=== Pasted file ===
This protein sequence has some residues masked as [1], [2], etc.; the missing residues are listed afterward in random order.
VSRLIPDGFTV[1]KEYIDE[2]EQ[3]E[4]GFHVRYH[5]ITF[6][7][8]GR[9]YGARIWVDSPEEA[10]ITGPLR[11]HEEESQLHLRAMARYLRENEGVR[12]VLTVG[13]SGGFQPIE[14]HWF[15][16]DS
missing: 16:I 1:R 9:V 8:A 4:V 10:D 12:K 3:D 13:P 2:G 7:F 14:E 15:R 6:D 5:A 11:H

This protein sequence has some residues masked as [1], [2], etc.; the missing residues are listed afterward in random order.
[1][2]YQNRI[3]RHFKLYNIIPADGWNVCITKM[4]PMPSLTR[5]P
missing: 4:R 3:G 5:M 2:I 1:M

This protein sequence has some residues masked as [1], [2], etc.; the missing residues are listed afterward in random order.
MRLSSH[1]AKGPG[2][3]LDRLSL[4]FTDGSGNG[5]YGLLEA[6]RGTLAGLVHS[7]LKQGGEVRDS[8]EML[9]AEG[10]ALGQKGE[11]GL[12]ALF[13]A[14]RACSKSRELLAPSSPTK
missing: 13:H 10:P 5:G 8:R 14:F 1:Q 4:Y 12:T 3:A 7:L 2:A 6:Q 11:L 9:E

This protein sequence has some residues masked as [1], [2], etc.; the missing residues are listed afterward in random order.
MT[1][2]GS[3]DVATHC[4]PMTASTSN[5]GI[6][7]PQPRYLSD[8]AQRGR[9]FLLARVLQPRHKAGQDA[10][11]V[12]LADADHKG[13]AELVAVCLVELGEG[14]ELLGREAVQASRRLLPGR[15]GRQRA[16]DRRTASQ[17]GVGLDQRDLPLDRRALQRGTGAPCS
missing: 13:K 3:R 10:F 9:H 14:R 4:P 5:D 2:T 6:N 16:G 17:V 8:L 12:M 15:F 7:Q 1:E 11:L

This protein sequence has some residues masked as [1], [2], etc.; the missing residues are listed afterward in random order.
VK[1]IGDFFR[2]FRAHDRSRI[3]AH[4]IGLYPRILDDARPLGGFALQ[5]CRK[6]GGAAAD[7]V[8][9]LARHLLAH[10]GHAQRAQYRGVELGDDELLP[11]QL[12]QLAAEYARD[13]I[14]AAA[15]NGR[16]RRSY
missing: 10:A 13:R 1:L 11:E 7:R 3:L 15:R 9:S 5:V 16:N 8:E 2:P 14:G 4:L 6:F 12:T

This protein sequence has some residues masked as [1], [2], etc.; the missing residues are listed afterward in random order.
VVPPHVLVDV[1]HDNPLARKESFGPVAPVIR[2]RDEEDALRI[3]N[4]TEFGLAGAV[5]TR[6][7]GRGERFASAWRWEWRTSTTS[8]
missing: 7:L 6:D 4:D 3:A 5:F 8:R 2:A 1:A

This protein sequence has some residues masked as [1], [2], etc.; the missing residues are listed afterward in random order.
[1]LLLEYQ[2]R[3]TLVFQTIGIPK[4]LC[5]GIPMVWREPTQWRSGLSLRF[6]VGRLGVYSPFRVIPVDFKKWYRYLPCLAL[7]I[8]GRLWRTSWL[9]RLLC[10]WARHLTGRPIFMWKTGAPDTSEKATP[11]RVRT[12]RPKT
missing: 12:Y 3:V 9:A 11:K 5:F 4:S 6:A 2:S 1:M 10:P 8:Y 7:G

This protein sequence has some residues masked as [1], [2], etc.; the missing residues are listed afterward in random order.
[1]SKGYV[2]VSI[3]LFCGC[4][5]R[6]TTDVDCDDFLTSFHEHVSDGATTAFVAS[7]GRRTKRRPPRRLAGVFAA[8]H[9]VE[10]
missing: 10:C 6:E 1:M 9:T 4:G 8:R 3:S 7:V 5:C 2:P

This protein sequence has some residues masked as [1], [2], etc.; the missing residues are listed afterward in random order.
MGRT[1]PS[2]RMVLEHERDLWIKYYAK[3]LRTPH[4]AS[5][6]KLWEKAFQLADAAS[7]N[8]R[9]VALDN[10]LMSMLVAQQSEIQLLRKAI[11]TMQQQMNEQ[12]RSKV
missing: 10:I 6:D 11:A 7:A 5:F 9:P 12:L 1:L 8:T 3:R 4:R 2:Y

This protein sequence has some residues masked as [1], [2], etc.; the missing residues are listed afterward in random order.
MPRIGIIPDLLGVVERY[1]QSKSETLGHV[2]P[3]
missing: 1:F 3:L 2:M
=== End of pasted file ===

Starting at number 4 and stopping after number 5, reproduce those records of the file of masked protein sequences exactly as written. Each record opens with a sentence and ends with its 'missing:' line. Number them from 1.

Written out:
This protein sequence has some residues masked as [1], [2], etc.; the missing residues are listed afterward in random order.
MT[1][2]GS[3]DVATHC[4]PMTASTSN[5]GI[6][7]PQPRYLSD[8]AQRGR[9]FLLARVLQPRHKAGQDA[10][11]V[12]LADADHKG[13]AELVAVCLVELGEG[14]ELLGREAVQASRRLLPGR[15]GRQRA[16]DRRTASQ[17]GVGLDQRDLPLDRRALQRGTGAPCS
missing: 13:K 3:R 10:F 9:H 14:R 4:P 5:D 2:T 6:N 16:G 17:V 8:L 12:M 15:F 7:Q 1:E 11:L

This protein sequence has some residues masked as [1], [2], etc.; the missing residues are listed afterward in random order.
VK[1]IGDFFR[2]FRAHDRSRI[3]AH[4]IGLYPRILDDARPLGGFALQ[5]CRK[6]GGAAAD[7]V[8][9]LARHLLAH[10]GHAQRAQYRGVELGDDELLP[11]QL[12]QLAAEYARD[13]I[14]AAA[15]NGR[16]RRSY
missing: 10:A 13:R 1:L 11:E 7:R 3:L 15:R 9:S 5:V 16:N 8:E 2:P 14:G 4:L 6:F 12:T